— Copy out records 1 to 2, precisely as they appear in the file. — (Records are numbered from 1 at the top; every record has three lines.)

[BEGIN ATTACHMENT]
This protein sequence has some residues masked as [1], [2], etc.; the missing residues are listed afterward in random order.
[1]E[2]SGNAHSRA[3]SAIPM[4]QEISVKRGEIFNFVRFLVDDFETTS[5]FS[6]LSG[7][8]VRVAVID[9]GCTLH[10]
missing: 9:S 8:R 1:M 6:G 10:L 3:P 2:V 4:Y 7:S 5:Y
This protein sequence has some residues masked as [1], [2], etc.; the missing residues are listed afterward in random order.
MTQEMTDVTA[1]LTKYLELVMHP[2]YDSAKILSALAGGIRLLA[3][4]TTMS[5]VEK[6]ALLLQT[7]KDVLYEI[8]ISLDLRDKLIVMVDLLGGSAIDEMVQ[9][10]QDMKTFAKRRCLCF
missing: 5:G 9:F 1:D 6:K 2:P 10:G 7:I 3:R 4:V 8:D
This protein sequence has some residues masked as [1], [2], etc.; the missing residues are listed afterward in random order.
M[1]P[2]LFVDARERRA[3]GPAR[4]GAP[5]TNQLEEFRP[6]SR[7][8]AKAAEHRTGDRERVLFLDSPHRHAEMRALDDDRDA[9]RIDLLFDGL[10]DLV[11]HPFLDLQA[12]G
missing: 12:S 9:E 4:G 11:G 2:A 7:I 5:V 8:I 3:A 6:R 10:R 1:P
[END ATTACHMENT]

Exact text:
This protein sequence has some residues masked as [1], [2], etc.; the missing residues are listed afterward in random order.
[1]E[2]SGNAHSRA[3]SAIPM[4]QEISVKRGEIFNFVRFLVDDFETTS[5]FS[6]LSG[7][8]VRVAVID[9]GCTLH[10]
missing: 9:S 8:R 1:M 6:G 10:L 3:P 2:V 4:Y 7:S 5:Y
This protein sequence has some residues masked as [1], [2], etc.; the missing residues are listed afterward in random order.
MTQEMTDVTA[1]LTKYLELVMHP[2]YDSAKILSALAGGIRLLA[3][4]TTMS[5]VEK[6]ALLLQT[7]KDVLYEI[8]ISLDLRDKLIVMVDLLGGSAIDEMVQ[9][10]QDMKTFAKRRCLCF
missing: 5:G 9:F 1:D 6:K 2:P 10:G 7:I 3:R 4:V 8:D